Lessons on Transition and Loss from Paul
Have you ever heard the song “The Daring Young Man on the Flying Trapeze”? It says, “He’d fly through the air with the greatest of ease, that daring young man on the flying trapeze.” Why is the man simultaneously bold and filled with ease? Because letting go of the trapeze bar appears to defy both logic and instinct. To release his grip is to lose his sense of security. He flies with ease, however, because even as one bar sails away from him, that second bar is swinging toward his open palms. Of course, the daring young man has done this before. He knows what to expect and precisely how he intends the scene to end.
But in life, change doesn’t work like a well-rehearsed circus act. When I experience change, I’m not the daring young man at the circus. I’m the third-grade boy who jumps off the playground swing at the highest point of its arc. Letting go without any clear sense of control is unnerving.
“People don’t fear change. They fear loss.” That’s the claim Ronald Heifetz and Marty Linsky make in their book Leadership on the Line. Recently, I entered a transitional season that included plenty of change and plenty of loss. After serving as a teaching pastor at my church for seven years, I was told there was no longer space for me
on the senior leadership team.
I felt blindsided and disoriented. There was a string of sleepless nights. I lost my appetite, my bearings, and my confidence. I couldn’t see around the bend—I didn’t know how we got here, what it all meant, or where it would lead. All I could do was lean in to my regular spiritual practices of Scripture reading and reflection, journaling, and prayer. In that season I read chapter by chapter through the book of Acts.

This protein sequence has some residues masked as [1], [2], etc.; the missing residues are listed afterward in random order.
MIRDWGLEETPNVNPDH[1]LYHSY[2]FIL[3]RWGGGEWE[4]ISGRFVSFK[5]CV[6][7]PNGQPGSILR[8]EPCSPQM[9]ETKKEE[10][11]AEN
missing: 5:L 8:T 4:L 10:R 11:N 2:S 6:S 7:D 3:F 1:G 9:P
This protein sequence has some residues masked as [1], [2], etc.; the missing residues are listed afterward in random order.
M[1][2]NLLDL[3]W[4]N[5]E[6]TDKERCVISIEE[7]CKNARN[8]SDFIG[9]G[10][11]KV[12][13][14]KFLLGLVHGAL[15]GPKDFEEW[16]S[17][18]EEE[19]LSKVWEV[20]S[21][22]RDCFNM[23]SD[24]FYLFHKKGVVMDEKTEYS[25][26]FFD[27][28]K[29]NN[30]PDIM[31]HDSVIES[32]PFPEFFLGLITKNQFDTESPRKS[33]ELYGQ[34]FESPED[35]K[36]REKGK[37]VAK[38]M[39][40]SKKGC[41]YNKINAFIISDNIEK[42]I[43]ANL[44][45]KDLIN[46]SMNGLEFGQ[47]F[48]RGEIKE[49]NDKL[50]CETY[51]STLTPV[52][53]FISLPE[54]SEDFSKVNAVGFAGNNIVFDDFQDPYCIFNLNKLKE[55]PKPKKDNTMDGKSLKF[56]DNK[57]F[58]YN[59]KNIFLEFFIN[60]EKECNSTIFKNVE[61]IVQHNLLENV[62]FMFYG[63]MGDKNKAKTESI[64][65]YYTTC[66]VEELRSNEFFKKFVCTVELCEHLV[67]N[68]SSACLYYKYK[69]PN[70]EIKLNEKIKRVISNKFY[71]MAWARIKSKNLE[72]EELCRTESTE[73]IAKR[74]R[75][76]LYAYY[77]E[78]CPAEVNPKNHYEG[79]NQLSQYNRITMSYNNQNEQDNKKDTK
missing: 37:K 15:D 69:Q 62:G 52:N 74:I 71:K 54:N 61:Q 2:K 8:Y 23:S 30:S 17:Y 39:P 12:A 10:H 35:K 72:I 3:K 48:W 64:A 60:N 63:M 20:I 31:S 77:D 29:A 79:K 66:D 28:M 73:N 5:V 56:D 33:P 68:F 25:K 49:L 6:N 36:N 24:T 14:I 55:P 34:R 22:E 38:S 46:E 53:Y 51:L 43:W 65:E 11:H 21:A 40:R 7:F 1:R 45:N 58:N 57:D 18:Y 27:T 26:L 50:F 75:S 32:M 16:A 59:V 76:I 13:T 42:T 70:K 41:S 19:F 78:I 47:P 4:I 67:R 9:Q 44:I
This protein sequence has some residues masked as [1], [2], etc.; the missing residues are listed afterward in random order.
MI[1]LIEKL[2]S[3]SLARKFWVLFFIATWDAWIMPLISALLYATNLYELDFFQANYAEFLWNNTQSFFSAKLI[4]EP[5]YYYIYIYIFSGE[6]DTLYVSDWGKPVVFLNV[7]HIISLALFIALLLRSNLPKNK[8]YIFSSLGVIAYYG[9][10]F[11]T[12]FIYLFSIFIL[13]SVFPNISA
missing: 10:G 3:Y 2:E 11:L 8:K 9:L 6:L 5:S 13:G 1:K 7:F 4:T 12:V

“People don’t fear change. They fear loss.”
Then I found some insight on navigating change in the life of Paul.
There are a handful of storm stories in Scripture. Preachers and Sunday-school teachers love the one about the disciples in the boat on the Sea of Galilee when the waves are crashing over the tiny fishing vessel while Jesus sleeps. Then Jesus calms the wind and the waves. There’s no loss of life or property. It all ends well.
Then there’s Jonah. His disobedience leads to a storm, but when he confesses his sin, the crew of pagan sailors throws him overboard and the crisis subsides. The crew is spared, and Jonah eventually makes it back to dry land—happy endings all around.
But Paul’s story is different, and we often overlook his storm in Acts 27. After being arrested and accused of crimes he didn’t commit, Paul exercises his nuclear option as a Roman citizen. He appeals to Caesar. Julius, a Roman centurion, is tasked with getting Paul and other prisoners from Caesarea, on the west coast of Israel, across the Mediterranean to Rome. After sailing to the southern coast of Turkey, the group changes ships. Once they are underway again, they encounter some challenging weather. Paul warns them not to press on, but Julius and the ship’s captain ignore his advice. Soon after their fateful decision, they are caught in hurricane-force winds.
Unlike the other storms in Scripture, this is a sustained event. The crew responds with increasing alarm. First, they pass ropes beneath the ship to try to keep it from breaking apart. The next day, they give up on making money and shift their focus to saving their lives, and they toss all the cargo overboard. On the third day, they jettison the tackle.
But the storm is relentless. After many days in terrifying darkness, everyone onboard finally acknowledges that they are going to die.
William Bridges, author of the bestselling book Managing Transitions, contends that every change has three seasons: an ending, a neutral zone, and a new beginning. Endings, he says, are typically marked with all the emotions we associate with grief: anger, sadness, denial, fear, resentment, and anxiety. Once the loss is acknowledged and embraced, we tend to move into the neutral zone, a space that is often disorienting and confusing but also a place where we may experience curiosity and anticipation. Eventually we arrive at the new beginning, where we begin to feel confident, energized, and renewed.